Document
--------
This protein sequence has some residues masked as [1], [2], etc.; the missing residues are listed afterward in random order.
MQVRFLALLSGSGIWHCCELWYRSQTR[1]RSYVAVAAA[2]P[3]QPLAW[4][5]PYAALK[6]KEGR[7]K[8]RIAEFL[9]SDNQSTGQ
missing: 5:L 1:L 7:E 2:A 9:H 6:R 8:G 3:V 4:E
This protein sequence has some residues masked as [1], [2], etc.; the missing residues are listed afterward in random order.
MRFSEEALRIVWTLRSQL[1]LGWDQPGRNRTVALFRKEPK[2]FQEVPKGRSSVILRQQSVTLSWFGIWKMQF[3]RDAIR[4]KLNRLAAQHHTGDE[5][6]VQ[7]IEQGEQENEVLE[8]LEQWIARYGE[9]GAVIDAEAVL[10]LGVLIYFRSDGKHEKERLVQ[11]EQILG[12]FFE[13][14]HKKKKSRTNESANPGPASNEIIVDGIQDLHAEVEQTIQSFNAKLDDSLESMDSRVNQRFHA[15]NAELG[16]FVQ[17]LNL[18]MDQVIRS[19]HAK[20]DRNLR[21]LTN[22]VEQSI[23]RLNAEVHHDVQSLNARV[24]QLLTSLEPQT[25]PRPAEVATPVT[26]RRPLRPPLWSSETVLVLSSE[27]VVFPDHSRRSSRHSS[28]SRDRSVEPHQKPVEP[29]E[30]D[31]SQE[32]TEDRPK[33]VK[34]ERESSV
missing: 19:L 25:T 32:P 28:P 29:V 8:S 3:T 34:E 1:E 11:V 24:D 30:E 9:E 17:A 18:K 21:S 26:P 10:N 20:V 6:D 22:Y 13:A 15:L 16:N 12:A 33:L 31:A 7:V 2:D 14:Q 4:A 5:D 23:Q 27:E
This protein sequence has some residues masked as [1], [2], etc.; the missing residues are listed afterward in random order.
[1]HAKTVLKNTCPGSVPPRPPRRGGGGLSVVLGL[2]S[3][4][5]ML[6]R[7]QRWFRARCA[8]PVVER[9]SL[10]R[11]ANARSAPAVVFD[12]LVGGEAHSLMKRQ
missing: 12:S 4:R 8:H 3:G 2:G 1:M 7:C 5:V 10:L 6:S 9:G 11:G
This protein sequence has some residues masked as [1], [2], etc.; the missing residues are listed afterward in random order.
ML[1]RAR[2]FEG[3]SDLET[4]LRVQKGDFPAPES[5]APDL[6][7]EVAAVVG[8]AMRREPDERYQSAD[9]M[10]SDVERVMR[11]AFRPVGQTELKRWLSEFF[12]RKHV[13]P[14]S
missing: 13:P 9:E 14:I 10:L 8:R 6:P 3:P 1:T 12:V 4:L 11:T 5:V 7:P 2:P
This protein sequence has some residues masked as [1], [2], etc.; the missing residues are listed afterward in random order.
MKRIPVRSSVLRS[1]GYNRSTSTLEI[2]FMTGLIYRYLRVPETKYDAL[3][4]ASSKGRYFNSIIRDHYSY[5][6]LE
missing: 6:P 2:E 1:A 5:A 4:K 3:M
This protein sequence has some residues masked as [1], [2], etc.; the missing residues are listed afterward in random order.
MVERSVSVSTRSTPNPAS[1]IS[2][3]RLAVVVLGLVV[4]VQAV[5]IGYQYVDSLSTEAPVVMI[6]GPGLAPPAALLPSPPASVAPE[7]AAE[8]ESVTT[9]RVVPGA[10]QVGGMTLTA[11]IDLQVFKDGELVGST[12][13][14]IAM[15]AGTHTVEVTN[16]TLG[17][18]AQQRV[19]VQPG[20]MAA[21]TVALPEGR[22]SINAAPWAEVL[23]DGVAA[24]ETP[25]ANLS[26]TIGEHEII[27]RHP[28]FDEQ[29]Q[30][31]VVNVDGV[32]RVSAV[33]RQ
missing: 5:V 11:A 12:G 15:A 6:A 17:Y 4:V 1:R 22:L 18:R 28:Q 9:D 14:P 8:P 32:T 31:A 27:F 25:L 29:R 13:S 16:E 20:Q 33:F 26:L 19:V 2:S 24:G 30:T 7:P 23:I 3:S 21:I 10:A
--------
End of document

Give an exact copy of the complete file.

This protein sequence has some residues masked as [1], [2], etc.; the missing residues are listed afterward in random order.
MQVRFLALLSGSGIWHCCELWYRSQTR[1]RSYVAVAAA[2]P[3]QPLAW[4][5]PYAALK[6]KEGR[7]K[8]RIAEFL[9]SDNQSTGQ
missing: 5:L 1:L 7:E 2:A 9:H 6:R 8:G 3:V 4:E
This protein sequence has some residues masked as [1], [2], etc.; the missing residues are listed afterward in random order.
MRFSEEALRIVWTLRSQL[1]LGWDQPGRNRTVALFRKEPK[2]FQEVPKGRSSVILRQQSVTLSWFGIWKMQF[3]RDAIR[4]KLNRLAAQHHTGDE[5][6]VQ[7]IEQGEQENEVLE[8]LEQWIARYGE[9]GAVIDAEAVL[10]LGVLIYFRSDGKHEKERLVQ[11]EQILG[12]FFE[13][14]HKKKKSRTNESANPGPASNEIIVDGIQDLHAEVEQTIQSFNAKLDDSLESMDSRVNQRFHA[15]NAELG[16]FVQ[17]LNL[18]MDQVIRS[19]HAK[20]DRNLR[21]LTN[22]VEQSI[23]RLNAEVHHDVQSLNARV[24]QLLTSLEPQT[25]PRPAEVATPVT[26]RRPLRPPLWSSETVLVLSSE[27]VVFPDHSRRSSRHSS[28]SRDRSVEPHQKPVEP[29]E[30]D[31]SQE[32]TEDRPK[33]VK[34]ERESSV
missing: 19:L 25:T 32:P 28:P 29:V 8:S 3:T 34:E 1:E 11:V 24:D 30:E 9:E 17:A 18:K 21:S 26:P 10:N 20:V 6:D 22:Y 13:A 15:L 16:N 12:A 33:L 31:A 7:V 2:D 14:Q 4:A 5:D 23:Q 27:E
This protein sequence has some residues masked as [1], [2], etc.; the missing residues are listed afterward in random order.
[1]HAKTVLKNTCPGSVPPRPPRRGGGGLSVVLGL[2]S[3][4][5]ML[6]R[7]QRWFRARCA[8]PVVER[9]SL[10]R[11]ANARSAPAVVFD[12]LVGGEAHSLMKRQ
missing: 12:S 4:R 8:H 3:G 2:G 1:M 7:C 5:V 10:L 6:S 9:G 11:G
This protein sequence has some residues masked as [1], [2], etc.; the missing residues are listed afterward in random order.
ML[1]RAR[2]FEG[3]SDLET[4]LRVQKGDFPAPES[5]APDL[6][7]EVAAVVG[8]AMRREPDERYQSAD[9]M[10]SDVERVMR[11]AFRPVGQTELKRWLSEFF[12]RKHV[13]P[14]S
missing: 13:P 9:E 14:I 10:L 8:R 6:P 3:P 1:T 12:V 4:L 11:T 5:V 7:P 2:P
This protein sequence has some residues masked as [1], [2], etc.; the missing residues are listed afterward in random order.
MKRIPVRSSVLRS[1]GYNRSTSTLEI[2]FMTGLIYRYLRVPETKYDAL[3][4]ASSKGRYFNSIIRDHYSY[5][6]LE
missing: 6:P 2:E 1:A 5:A 4:K 3:M
This protein sequence has some residues masked as [1], [2], etc.; the missing residues are listed afterward in random order.
MVERSVSVSTRSTPNPAS[1]IS[2][3]RLAVVVLGLVV[4]VQAV[5]IGYQYVDSLSTEAPVVMI[6]GPGLAPPAALLPSPPASVAPE[7]AAE[8]ESVTT[9]RVVPGA[10]QVGGMTLTA[11]IDLQVFKDGELVGST[12][13][14]IAM[15]AGTHTVEVTN[16]TLG[17][18]AQQRV[19]VQPG[20]MAA[21]TVALPEGR[22]SINAAPWAEVL[23]DGVAA[24]ETP[25]ANLS[26]TIGEHEII[27]RHP[28]FDEQ[29]Q[30][31]VVNVDGV[32]RVSAV[33]RQ
missing: 5:V 11:A 12:G 15:A 6:A 17:Y 4:V 1:R 22:L 18:R 28:Q 9:D 14:P 8:P 32:T 31:A 27:F 25:L 29:R 13:S 16:E 20:Q 33:F 26:L 19:V 2:S 24:G 30:T 7:P 23:I 3:S 21:I 10:A